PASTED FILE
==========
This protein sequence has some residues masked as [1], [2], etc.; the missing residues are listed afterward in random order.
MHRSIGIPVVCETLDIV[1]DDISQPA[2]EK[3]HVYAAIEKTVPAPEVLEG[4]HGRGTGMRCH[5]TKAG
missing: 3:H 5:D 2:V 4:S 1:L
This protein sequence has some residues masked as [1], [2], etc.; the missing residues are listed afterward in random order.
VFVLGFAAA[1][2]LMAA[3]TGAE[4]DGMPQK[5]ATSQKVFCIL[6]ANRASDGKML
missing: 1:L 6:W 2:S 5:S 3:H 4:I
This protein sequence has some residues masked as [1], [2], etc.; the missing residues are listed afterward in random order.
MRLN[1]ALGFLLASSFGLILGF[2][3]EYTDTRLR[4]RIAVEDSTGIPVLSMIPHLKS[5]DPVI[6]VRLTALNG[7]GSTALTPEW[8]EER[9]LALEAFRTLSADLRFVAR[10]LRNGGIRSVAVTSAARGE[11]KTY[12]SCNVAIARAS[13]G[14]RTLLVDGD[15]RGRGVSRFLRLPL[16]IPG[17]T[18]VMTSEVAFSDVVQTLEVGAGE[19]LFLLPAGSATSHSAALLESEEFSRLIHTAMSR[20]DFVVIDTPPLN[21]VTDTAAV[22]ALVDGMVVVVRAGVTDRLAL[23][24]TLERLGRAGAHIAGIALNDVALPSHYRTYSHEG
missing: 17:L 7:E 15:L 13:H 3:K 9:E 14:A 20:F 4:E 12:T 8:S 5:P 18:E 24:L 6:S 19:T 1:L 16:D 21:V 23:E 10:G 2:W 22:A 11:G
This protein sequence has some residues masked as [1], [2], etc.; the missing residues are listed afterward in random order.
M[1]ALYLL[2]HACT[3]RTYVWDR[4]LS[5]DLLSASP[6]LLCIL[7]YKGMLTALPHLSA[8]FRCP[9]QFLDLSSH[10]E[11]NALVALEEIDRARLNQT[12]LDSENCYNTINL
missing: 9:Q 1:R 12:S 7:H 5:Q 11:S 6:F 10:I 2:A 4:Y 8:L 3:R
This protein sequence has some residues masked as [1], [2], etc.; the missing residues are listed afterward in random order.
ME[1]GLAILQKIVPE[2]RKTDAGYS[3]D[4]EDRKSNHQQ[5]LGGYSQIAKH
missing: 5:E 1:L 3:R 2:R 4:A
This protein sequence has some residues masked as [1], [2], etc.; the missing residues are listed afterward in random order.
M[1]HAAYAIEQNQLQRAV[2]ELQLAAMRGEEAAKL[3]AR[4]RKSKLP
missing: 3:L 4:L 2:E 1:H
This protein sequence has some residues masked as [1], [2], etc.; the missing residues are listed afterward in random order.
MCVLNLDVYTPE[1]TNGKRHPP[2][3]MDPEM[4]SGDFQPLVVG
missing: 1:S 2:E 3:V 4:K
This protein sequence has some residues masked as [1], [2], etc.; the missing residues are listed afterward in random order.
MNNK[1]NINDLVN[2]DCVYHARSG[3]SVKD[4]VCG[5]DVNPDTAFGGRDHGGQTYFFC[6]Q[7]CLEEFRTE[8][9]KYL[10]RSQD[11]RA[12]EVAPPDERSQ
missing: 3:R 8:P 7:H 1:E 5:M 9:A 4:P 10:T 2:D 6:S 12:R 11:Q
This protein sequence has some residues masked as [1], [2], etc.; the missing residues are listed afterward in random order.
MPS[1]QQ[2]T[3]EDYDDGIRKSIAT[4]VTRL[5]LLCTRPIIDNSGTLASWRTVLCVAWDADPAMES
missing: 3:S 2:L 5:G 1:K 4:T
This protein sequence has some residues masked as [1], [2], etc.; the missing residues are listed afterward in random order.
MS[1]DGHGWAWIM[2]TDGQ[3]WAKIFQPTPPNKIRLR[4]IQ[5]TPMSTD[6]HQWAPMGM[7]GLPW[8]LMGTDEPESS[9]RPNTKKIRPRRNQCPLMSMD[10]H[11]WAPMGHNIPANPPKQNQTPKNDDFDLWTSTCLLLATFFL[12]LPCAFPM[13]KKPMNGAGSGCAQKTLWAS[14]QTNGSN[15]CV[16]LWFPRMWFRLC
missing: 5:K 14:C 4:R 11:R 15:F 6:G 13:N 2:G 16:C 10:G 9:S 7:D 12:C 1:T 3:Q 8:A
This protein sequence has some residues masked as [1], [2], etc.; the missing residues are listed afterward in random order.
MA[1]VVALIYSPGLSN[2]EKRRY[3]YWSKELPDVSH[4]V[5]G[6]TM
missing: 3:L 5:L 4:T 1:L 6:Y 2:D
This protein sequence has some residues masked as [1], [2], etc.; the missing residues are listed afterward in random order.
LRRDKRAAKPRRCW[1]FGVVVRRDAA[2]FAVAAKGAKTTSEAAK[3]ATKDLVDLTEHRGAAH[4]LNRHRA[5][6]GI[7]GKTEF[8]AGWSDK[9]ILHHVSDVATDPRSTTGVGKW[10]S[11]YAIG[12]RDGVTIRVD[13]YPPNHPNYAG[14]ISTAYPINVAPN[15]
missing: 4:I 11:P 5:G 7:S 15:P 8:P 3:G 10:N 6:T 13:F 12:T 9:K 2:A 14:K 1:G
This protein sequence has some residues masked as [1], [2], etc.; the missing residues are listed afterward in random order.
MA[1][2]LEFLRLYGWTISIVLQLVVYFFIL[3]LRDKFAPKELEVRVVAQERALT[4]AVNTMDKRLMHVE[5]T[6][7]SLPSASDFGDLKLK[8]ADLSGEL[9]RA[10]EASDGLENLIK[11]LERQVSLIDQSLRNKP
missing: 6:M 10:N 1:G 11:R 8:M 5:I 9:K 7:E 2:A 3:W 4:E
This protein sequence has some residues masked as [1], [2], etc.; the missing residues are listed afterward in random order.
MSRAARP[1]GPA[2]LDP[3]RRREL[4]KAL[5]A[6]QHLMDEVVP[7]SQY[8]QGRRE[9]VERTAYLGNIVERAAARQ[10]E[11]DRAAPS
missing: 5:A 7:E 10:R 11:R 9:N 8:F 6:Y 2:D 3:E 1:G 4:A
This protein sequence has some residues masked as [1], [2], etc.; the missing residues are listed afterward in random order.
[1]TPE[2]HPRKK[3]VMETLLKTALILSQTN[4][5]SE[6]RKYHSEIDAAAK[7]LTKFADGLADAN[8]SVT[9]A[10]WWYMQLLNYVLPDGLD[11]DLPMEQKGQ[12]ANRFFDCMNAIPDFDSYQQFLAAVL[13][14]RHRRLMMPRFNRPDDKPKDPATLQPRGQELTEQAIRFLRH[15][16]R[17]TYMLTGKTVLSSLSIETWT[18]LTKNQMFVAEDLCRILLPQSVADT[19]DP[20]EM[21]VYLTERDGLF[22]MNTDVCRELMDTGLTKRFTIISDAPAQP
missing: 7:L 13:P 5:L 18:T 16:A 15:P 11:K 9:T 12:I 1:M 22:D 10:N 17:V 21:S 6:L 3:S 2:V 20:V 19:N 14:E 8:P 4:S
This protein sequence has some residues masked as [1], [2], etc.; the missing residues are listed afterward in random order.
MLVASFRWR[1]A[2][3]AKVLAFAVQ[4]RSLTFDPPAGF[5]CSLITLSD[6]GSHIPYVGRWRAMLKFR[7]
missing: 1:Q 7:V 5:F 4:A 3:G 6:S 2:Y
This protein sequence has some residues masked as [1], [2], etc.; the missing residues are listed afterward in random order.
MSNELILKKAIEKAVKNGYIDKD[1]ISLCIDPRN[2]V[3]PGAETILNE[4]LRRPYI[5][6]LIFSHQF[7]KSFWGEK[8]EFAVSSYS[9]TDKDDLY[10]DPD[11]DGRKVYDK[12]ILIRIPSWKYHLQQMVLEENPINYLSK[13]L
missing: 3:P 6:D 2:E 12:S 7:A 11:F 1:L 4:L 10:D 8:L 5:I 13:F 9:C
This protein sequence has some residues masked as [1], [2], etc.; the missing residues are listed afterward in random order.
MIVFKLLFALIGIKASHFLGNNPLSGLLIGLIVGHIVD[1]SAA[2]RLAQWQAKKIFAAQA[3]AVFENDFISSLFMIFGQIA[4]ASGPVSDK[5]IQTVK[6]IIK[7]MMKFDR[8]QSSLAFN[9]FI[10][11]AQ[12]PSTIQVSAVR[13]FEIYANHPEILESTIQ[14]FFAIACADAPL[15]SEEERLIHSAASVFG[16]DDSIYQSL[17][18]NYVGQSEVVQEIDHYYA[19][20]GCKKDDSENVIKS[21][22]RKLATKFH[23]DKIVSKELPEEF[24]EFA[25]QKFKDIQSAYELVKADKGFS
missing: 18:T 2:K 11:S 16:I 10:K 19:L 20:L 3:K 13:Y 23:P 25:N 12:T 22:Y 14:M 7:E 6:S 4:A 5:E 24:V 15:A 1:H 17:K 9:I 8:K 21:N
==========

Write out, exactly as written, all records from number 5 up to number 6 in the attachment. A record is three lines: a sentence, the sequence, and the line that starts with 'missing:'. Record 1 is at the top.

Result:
This protein sequence has some residues masked as [1], [2], etc.; the missing residues are listed afterward in random order.
ME[1]GLAILQKIVPE[2]RKTDAGYS[3]D[4]EDRKSNHQQ[5]LGGYSQIAKH
missing: 5:E 1:L 3:R 2:R 4:A
This protein sequence has some residues masked as [1], [2], etc.; the missing residues are listed afterward in random order.
M[1]HAAYAIEQNQLQRAV[2]ELQLAAMRGEEAAKL[3]AR[4]RKSKLP
missing: 3:L 4:L 2:E 1:H